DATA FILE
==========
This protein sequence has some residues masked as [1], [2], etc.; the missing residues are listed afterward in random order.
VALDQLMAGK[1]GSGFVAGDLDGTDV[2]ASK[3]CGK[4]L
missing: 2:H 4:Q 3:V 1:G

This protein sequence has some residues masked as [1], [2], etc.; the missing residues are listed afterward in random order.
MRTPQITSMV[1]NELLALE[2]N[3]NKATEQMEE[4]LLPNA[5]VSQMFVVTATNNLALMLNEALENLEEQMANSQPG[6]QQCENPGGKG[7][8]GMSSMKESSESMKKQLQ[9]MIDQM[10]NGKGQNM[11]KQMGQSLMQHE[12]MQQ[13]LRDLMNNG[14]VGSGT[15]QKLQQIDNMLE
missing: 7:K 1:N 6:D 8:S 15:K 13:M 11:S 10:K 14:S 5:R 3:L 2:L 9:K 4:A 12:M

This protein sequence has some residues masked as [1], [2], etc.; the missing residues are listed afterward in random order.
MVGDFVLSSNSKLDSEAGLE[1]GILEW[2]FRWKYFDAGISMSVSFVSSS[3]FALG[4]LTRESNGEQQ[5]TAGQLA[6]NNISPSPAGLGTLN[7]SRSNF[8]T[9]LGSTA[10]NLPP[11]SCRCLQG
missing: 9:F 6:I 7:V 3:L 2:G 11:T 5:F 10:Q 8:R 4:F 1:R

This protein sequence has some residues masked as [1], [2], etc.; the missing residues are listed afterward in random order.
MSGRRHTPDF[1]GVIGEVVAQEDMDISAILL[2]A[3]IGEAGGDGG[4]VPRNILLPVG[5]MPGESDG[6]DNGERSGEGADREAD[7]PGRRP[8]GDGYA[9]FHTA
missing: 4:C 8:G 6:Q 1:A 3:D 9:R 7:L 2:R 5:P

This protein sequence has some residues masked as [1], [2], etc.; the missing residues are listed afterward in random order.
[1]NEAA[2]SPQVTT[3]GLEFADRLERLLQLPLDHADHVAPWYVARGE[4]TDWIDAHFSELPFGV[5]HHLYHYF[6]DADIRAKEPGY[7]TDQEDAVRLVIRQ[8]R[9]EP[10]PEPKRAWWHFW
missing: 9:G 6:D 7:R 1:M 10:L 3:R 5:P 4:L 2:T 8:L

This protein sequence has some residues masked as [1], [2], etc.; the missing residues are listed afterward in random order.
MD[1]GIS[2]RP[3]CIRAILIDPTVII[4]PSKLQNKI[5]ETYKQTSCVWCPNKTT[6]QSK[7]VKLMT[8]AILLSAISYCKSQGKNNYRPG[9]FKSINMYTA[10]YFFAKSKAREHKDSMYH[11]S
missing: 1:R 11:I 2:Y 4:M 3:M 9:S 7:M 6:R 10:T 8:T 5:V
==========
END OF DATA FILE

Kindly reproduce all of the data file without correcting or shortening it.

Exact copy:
This protein sequence has some residues masked as [1], [2], etc.; the missing residues are listed afterward in random order.
VALDQLMAGK[1]GSGFVAGDLDGTDV[2]ASK[3]CGK[4]L
missing: 2:H 4:Q 3:V 1:G

This protein sequence has some residues masked as [1], [2], etc.; the missing residues are listed afterward in random order.
MRTPQITSMV[1]NELLALE[2]N[3]NKATEQMEE[4]LLPNA[5]VSQMFVVTATNNLALMLNEALENLEEQMANSQPG[6]QQCENPGGKG[7][8]GMSSMKESSESMKKQLQ[9]MIDQM[10]NGKGQNM[11]KQMGQSLMQHE[12]MQQ[13]LRDLMNNG[14]VGSGT[15]QKLQQIDNMLE
missing: 7:K 1:N 6:D 8:S 15:K 13:M 11:S 10:K 14:S 5:R 3:L 2:L 9:K 4:A 12:M

This protein sequence has some residues masked as [1], [2], etc.; the missing residues are listed afterward in random order.
MVGDFVLSSNSKLDSEAGLE[1]GILEW[2]FRWKYFDAGISMSVSFVSSS[3]FALG[4]LTRESNGEQQ[5]TAGQLA[6]NNISPSPAGLGTLN[7]SRSNF[8]T[9]LGSTA[10]NLPP[11]SCRCLQG
missing: 9:F 6:I 7:V 3:L 2:G 11:T 5:F 10:Q 8:R 4:F 1:R

This protein sequence has some residues masked as [1], [2], etc.; the missing residues are listed afterward in random order.
MSGRRHTPDF[1]GVIGEVVAQEDMDISAILL[2]A[3]IGEAGGDGG[4]VPRNILLPVG[5]MPGESDG[6]DNGERSGEGADREAD[7]PGRRP[8]GDGYA[9]FHTA
missing: 4:C 8:G 6:Q 1:A 3:D 9:R 7:L 2:R 5:P

This protein sequence has some residues masked as [1], [2], etc.; the missing residues are listed afterward in random order.
[1]NEAA[2]SPQVTT[3]GLEFADRLERLLQLPLDHADHVAPWYVARGE[4]TDWIDAHFSELPFGV[5]HHLYHYF[6]DADIRAKEPGY[7]TDQEDAVRLVIRQ[8]R[9]EP[10]PEPKRAWWHFW
missing: 9:G 6:D 7:R 1:M 10:L 3:R 5:P 4:L 2:T 8:L

This protein sequence has some residues masked as [1], [2], etc.; the missing residues are listed afterward in random order.
MD[1]GIS[2]RP[3]CIRAILIDPTVII[4]PSKLQNKI[5]ETYKQTSCVWCPNKTT[6]QSK[7]VKLMT[8]AILLSAISYCKSQGKNNYRPG[9]FKSINMYTA[10]YFFAKSKAREHKDSMYH[11]S
missing: 1:R 11:I 2:Y 4:M 3:M 9:S 7:M 6:R 10:T 8:T 5:V